|Directed by:||Lulu Wang|
|Written by:||Lulu Wang|
|Starring:||Awkwafina, Tzi Ma, Diana Lin, Zhao Shuzhen, Lu Hong, Jiang Yongbo|
|Released:||September 5, 2019|
As we’re told in the opening titles, The Farewell is “based on an actual lie.” Writer-director Lulu Wang was born in China but immigrated to the United States with her family following the Tiananmen Square protests in 1989. She was just 6 years old at the time. It was in 2013 that she received word that her grandmother, still living in China, had been diagnosed with stage 4 lung cancer and had just a few months to live. Wang and her parents then made a quick, emotional trip to Changchun (in north east China) to see their beloved matriarch one last time before she passed away.
Here’s the catch – no one had told “Nai Nai” (a Mandarin term for grandmother) that she was dying. The family thought it best to protect her from the inevitable anxiety so that she could enjoy her final days. As it would look suspicious if all of Nai Nai’s extended family descended on her home for an unexpected visit, a cousin’s wedding was brought forward and used as the excuse for everyone to get together.
Wang penned a screenplay about her experience but struggled to find a studio who was interested in making it her way. Some wanted to turn it from a drama in a comedy. Others wanted to Hollywood-ise it by adding Caucasian characters and a romantic interest. It wasn’t until Wang told the story on the popular radio program This American Life in 2016 that the project took flight. Producer Chris Weitz (About a Boy) heard the show, met with Wang and helped secure the finance. The finished product earned rave reviews at the 2019 Sundance Film Festival with A24 buying the rights (after a fierce bidding war) to distribute the film in cinemas across the globe.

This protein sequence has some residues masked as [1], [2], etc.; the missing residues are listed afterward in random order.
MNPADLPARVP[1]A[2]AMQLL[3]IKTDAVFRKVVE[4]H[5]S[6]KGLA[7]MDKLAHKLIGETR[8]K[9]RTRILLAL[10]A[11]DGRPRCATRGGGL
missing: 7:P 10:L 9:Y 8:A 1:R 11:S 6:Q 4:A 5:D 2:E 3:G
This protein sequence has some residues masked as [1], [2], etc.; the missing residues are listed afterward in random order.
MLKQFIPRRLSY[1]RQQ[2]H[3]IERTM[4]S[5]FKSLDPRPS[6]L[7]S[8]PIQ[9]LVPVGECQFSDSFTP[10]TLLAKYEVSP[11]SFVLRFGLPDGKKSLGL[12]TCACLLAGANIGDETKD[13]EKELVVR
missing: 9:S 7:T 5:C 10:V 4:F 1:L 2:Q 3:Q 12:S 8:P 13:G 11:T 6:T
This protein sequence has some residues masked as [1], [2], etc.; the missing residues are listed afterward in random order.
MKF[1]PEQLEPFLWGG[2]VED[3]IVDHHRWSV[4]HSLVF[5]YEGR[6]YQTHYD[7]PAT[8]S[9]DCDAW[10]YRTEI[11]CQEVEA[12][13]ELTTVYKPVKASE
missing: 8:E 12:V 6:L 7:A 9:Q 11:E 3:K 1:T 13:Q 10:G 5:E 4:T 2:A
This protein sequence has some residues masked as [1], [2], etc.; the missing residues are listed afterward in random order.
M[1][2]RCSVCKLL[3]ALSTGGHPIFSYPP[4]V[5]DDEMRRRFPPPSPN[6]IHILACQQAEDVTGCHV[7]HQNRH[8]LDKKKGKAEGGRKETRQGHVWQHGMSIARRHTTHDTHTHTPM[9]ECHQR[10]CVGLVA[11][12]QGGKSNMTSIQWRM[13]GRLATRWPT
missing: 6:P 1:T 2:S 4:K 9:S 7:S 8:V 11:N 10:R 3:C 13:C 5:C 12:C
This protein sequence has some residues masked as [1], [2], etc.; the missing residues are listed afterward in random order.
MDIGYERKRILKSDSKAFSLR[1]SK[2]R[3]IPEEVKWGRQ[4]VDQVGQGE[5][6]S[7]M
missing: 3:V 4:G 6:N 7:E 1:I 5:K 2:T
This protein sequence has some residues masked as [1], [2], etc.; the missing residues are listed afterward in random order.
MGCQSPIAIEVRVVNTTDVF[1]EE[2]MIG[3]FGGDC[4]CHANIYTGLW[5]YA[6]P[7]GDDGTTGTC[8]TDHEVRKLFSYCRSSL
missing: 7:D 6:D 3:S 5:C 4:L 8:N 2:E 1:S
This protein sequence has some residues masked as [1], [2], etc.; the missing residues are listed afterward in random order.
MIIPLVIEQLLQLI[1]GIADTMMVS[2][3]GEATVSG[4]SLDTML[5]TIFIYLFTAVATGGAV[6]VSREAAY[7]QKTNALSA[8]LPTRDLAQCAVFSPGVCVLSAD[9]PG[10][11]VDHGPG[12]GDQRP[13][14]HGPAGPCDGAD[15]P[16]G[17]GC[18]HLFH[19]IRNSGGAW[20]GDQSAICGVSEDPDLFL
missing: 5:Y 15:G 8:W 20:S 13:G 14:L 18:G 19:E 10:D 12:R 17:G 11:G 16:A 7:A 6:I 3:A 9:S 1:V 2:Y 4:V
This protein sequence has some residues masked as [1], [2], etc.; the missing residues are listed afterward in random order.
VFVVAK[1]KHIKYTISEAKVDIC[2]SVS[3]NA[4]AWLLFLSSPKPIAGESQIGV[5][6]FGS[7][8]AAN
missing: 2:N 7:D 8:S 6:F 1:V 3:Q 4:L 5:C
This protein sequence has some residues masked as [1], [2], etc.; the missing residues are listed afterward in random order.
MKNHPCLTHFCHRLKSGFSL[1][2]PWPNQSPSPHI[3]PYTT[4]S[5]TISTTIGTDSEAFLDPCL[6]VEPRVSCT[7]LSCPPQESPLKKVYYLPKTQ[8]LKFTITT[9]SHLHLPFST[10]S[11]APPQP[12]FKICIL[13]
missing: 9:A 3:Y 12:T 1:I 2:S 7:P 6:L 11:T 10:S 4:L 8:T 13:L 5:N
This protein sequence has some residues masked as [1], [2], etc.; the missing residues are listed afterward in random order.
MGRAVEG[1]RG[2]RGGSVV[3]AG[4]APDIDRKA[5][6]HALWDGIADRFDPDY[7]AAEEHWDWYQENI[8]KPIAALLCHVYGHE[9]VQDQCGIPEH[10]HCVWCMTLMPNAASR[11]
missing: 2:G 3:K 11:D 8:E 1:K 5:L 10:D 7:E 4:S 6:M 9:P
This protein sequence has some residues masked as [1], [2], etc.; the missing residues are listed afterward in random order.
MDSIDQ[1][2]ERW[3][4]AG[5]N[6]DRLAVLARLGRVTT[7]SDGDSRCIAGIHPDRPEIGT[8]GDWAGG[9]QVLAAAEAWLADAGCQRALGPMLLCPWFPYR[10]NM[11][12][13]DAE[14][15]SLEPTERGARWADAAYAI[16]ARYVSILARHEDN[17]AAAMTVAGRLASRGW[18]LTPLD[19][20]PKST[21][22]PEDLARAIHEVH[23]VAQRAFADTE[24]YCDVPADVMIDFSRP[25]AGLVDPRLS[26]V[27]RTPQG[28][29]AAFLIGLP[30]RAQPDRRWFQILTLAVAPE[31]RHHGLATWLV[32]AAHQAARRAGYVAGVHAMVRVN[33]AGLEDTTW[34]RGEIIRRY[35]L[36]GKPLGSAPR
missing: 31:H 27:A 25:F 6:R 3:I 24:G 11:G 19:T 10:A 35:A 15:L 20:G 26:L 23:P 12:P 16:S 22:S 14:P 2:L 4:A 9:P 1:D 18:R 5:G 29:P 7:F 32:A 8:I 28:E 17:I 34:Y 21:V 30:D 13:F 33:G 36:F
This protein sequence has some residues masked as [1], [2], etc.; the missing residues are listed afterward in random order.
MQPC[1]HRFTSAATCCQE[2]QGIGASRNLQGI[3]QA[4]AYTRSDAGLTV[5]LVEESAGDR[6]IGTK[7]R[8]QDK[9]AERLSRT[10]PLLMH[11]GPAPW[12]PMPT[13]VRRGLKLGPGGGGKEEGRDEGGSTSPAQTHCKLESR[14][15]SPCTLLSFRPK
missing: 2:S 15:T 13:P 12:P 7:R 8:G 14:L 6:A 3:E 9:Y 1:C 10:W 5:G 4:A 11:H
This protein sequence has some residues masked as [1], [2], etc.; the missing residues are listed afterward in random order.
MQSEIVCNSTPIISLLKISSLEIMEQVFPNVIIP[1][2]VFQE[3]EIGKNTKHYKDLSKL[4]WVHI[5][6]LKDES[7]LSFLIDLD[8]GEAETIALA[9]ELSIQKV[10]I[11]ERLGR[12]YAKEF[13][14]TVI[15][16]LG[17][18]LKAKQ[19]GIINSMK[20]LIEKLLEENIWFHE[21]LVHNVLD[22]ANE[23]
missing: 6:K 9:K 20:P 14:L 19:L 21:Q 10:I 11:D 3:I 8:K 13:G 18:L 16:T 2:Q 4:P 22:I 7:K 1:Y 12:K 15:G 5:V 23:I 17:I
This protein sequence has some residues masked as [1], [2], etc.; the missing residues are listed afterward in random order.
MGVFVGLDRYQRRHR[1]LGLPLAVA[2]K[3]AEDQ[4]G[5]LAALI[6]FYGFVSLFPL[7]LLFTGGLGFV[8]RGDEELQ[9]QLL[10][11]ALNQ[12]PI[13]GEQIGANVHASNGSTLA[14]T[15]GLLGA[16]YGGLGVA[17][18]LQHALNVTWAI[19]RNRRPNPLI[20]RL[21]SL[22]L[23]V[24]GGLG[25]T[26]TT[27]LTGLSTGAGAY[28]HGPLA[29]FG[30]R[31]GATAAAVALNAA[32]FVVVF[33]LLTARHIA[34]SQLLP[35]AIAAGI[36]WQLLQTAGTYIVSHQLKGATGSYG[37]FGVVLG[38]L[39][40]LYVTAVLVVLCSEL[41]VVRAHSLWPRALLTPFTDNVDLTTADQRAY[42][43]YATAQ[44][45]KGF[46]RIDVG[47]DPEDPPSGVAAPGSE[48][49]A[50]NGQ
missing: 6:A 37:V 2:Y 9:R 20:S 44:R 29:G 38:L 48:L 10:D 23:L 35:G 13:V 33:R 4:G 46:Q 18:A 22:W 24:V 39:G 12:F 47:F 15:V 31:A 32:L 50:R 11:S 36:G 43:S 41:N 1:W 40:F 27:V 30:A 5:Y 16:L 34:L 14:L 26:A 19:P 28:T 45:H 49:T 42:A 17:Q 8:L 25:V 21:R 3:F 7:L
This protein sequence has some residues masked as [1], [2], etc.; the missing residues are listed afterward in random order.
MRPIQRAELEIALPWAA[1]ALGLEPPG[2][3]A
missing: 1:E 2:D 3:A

The Farewell is beautifully told. When it hits you, it hits you. There’s a particularly poignant scene where Nai Nai tells Billi (the character based on Lulu Wang) that when it’s her turn to get married, she’ll throw an even bigger banquet than that provided to her cousin. It’s a tough moment for Billi knowing that she must smile and keep up the charade despite knowing that her grandmother will never live long enough to see that day.
While it’s an extremely personable story, the film also has something broader to say about the world and its cultural differences. Billi has long struggled with her identity given she’s of Chinese heritage but was raised almost entirely in America. Given the significant differences between the two countries, she’s unsure about her core “beliefs” and where she belongs. The fact she’s struggling to find meaningful employment only adds to her insecurities. It’s a breakout performance for Awkwafina (Ocean’s 8, Crazy Rich Asians) who relies more on body language than dialogue in bringing credibility to the role.
With lots of nice flourishes (such as the occupants of an adjoining hotel room) and some memorable characters (it’s hard to go past Nai Nai’s open, unfiltered nature), The Farewell celebrates diversity whilst recognising the emotional similarities that connect us.